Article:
Review: Michael Myers: Absolute Evil (2016)
If you're reading this review, you probably already know that my first novel, The Girls of October, told the chilling tale of a film student obsessed with John Carpenter's Halloween--so obsessed that certain elements from the movie begin to manifest in her own life. So it was with great enthusiasm and excitement that I discovered Rick Gawel's faux-documentary, Michael Myers: Absolute Evil, a "fan film" that treats the events within the Halloween universe as real. Featuring interviews with survivors, psychologists, authors, radio hosts, law enforcement, and ghost-hunters, Michael Myers: Absolute Evil is an absolute treat for fans of the franchise and anyone looking for a grim, detailed, and "investigative" overview of the entire series.
The documentary expertly traces the chronology of each of the Halloween films, and even includes a few references to and images from the Rob Zombie remakes. Using interview clips, still images from the movies, and new material that serves to liven up the commentary, Gawel's experimental project pays close attention to detail. Dedicated fans of the series will undoubtedly be impressed by the many references to dates, locations, characters, and events from the original Halloween all the way through H20. One of the strongest sequences was a discussion of the brutal murders that transpired in the hospital in Halloween II; these scenes unravel much like a true-crime procedural you might see on television, complete with crime scene "photos" and graphic details of the killings. Throughout the 90-minute film, the acting is strong and convincing, while the script (penned by Gawel) rings true. Allow yourself to enter into this fictional world of psychotic evil and horror and you'll soon be looking over your shoulder, convinced that Michael Myers is real and coming to get you.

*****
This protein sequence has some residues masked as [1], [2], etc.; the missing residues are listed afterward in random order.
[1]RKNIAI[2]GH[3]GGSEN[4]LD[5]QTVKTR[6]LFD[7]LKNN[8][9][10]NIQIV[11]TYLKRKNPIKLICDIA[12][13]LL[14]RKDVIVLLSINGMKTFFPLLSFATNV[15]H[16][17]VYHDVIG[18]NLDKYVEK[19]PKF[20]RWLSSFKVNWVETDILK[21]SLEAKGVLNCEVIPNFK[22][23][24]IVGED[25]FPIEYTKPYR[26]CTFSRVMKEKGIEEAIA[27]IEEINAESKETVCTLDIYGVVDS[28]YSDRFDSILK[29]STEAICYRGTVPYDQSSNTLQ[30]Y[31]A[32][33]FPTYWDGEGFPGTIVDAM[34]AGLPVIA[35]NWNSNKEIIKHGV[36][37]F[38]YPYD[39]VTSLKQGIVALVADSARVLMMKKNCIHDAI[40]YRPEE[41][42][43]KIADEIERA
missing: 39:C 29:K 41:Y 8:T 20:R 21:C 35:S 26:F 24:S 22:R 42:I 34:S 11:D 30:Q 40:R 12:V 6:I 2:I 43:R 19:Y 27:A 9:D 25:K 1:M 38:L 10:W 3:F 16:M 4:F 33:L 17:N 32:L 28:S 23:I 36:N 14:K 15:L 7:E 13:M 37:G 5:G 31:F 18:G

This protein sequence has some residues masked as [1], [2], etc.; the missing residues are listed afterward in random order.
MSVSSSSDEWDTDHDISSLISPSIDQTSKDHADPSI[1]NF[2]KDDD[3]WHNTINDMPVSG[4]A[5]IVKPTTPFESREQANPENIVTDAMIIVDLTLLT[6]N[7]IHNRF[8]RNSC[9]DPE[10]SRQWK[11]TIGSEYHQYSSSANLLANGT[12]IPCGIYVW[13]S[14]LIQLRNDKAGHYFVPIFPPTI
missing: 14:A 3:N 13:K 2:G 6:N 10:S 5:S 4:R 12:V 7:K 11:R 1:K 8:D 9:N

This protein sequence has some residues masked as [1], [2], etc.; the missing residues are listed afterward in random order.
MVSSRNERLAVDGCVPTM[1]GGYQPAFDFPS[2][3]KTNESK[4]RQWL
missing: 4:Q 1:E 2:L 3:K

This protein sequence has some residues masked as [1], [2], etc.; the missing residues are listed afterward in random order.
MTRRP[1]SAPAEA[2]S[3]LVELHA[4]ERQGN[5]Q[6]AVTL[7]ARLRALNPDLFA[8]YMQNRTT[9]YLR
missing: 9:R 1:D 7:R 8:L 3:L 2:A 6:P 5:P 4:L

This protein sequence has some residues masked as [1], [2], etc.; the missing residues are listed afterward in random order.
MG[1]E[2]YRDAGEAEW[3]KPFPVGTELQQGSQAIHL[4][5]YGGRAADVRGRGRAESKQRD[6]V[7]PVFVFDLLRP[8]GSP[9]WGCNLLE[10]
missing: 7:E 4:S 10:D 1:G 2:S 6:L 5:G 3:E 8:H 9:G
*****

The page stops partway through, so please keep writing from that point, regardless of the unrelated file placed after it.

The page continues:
Produced by Brenda Arsenault and Gawel, Michael Myers: Absolute Evil transcends the expectations of a "fan film" and truly captivates and entertains. The camerawork, sound, and overall production quality are all solid. More importantly, the documentary does more than review the plots of the Halloween films we all know and love. Interviewees touch upon the nature of evil, the psychological impact of suffering the wrath of Michael Myers, and the cultural aspects to the "bogeyman" archetype. In these ways, Gawel's documentary adds meaning and layers to the original narrative and enables veterans of the series to return to the movies with a fresh perspective. And, in a morbidly delightful twist, Michael Myers: Absolute Evil's closing minutes take audiences beyond the universe of the original films and into new and dark territory. They say the bogeyman can't be killed...
You can learn more about this impressive production and watch the documentary on their Facebook page here. Michael Myers: Absolute Evil stars Michelle Courvais, Danny Glenn, Sharon Dalla Costa, John Borowski, and Barbara Zahora.